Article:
• That’s funny. So that at some hypothetical point in time then the alleged system is launched the current and future holders of whatever amount of Qs they hold, for which they paid NO real dollars, unless I missed something in the wonderful pitch, will step up and ask the dream team to exchange their treasure for the good old buck, right? So that finally, the ancient dream of getting something for nothing will finally prove itself valid, right? Unless you, of course, will at some point in time hit them with a tab, especially funny that those joining late will be disadvantaged by being asked to pay more or for the same amount of Qs, or so it seems. After all, you have promised to hold a sufficient amount of bucks to not only support the “stability” of the exchange rate but also to satisfy the customers right to receive a real buck at any time they wish to! Walla, miracles happen! Firstly, where does the “reserves” money come from may I ask? Secondly, where is an approximation as to how much would it take to build this revolutionary wonder and where all that capital will come from as well, may ask?

  • Muchas gracias por esta reseña tan completa y tan bien explicada.
    Me ha gustado mucho también que el personal de Initiative Q haya respondido, aunque no a la siguiente pregunta que se hizo.

  • So I’m guessing the reserves and the dollars are coming from rich investors who have more money than they know what to do with. If so- Brilliant, finally a way to start distributing unnecessary wealth.

  • Thanks for the information; at least I have some of my doubts clarified. Good to read that at least these guys seem sincere and not crooks. I was wondering who were the actual founders and glad that you have that answered too.

  • They give you “free money” for registering and spamming your friends, but the key is then you’re bound to use the transaction system for a while until “slowly, eventually, maybe” that free money gains the promised value.
    That just binds you to stay and maintain the system for fear to lose something that never even existed to begin with.
    Value could be (speculatively) built over time by it’s user base, but the system’s use-fee profits would go to a private company, either if they keep their valuation promise or not. Not to mention authoritative control.

    That’s pretty smart.

    Thank you to bring my attention to the worst-case “susceptible network of suckers” scenario, I did overlook that.

  • I heard a joke once, which I’ll rephrase poorly. A father goes to Bill Gates and says, will you marry your daughter to my son, he’s the vice president of . And Bill says, why if he’s the VP, sure. And then the father goes to the corporation and says, will you make my son a VP, he’s Bill Gates’ future son in law, and they say, why if he’s Bill Gates future son in law, sure. So, this is a rather clever privilege escalation attack. It’s the magic bean sauce that made me think to go in on it, plus I respect the person who gave me the link, but now after reading this I have some buyers’ remorse. At least I learned today that I am probably a sucker, that’s some good information, I don’t know how long I’ll remember it for.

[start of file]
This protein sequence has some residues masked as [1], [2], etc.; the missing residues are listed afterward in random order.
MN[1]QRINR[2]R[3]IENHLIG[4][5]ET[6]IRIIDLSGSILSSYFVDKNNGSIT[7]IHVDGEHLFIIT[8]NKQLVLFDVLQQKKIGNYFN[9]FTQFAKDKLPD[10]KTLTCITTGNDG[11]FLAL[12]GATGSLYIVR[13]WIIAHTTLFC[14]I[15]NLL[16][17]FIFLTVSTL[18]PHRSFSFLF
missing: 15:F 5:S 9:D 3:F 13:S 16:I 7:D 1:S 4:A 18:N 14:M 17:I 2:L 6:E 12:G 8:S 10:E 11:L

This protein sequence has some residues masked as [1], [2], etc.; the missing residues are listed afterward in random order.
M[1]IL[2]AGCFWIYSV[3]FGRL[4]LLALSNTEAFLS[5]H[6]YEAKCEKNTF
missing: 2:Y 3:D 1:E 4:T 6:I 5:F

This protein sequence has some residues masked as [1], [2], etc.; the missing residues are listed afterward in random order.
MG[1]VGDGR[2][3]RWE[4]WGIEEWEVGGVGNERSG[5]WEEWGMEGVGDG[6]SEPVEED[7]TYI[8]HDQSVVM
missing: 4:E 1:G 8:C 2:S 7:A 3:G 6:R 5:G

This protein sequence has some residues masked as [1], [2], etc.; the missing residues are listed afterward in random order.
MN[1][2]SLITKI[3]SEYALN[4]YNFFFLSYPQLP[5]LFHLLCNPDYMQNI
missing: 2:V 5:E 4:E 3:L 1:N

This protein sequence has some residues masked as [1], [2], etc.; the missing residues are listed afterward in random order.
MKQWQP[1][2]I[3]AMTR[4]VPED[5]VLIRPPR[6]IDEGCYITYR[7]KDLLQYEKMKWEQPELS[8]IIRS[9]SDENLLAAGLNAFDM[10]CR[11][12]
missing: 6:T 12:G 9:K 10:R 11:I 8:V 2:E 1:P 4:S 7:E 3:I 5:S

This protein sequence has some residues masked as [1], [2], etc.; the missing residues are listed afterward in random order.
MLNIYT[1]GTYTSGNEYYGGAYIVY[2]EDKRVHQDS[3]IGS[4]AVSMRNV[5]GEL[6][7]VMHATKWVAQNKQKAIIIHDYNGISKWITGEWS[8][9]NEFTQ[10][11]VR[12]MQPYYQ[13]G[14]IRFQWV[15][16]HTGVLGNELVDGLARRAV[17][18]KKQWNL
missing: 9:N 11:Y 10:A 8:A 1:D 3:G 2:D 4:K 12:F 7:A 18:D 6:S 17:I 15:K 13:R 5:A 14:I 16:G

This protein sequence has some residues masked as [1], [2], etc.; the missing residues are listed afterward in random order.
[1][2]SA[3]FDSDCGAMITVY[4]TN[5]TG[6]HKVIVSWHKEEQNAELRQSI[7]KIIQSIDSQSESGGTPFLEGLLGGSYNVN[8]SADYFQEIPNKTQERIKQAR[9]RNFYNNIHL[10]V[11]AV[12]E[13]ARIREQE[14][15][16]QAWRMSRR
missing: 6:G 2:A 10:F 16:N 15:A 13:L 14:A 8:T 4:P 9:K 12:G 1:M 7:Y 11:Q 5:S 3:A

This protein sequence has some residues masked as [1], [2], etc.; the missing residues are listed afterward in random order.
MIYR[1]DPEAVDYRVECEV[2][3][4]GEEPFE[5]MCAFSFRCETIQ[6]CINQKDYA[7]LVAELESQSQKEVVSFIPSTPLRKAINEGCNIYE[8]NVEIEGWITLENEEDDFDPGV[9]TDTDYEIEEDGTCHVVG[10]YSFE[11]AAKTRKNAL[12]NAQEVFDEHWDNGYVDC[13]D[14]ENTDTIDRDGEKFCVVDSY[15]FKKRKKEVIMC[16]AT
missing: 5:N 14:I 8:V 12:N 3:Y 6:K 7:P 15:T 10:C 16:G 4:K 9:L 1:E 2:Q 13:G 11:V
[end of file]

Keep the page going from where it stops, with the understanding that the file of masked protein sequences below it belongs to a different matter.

• So for who has alreadg signed up, what should they do? Is there email and pw conpromised alreadg?

    What they should do? Kindly help us out.

  • This is stupid because for it to be valued at $1 you will have to be able to buy and sell Q at $1. What lunatic will come in and buy 1 million Q at $1 when you have given literally thousands of them away.

    The only way this is viable is when you have an inexhaustible amount of dollars to throw at it to float it in the first place and if you are giving them out at the rate of 145000 per person that just isn’t going to happen. If 1000 people sign up then that’s a billion right there.

    Stupid idea that won’t work.

  • The ‘free money when you join’ pitch sounds very much like the free cash gambling websites offer to get people on board. Complete with the up-front invisible hurdles to actually getting the free cash until you have dropped enough real money into the system to pay for your own lunch.

  • The concept seem interesting, but make it grow like a pyramid in a short time certainly has self interest rather than philanthropy.
    What if all my Q currency goes bust and I go bankrupt 😳?

  • I did everything, and now I need to withdraw my bitcoins to my bitcoin address. I don’t understand this step. How can I know what is my wallet address and where to set up those wallets? Thanks.

  • My problem with this “equation of exchange” global payment initiative that’s supposedly free from currency exchange rates, is that they’re still market dependent, and therefore not really global. It’s still subject to the same trappings of any other currency.

    Example: Pretend for a moment that McDonald’s gets on board with this new currency. A Big Mac in America isn’t the same price as a Big Mac in England. So, if a Big Mac is Q3.5 in the U.S. and Q2.3 in Britain, then it’s hardly a solution to the problem when you can just pay in local currency that you would normally experience in real life anyway – and that currency is never going to go away, no matter how much someone wishes it to be so.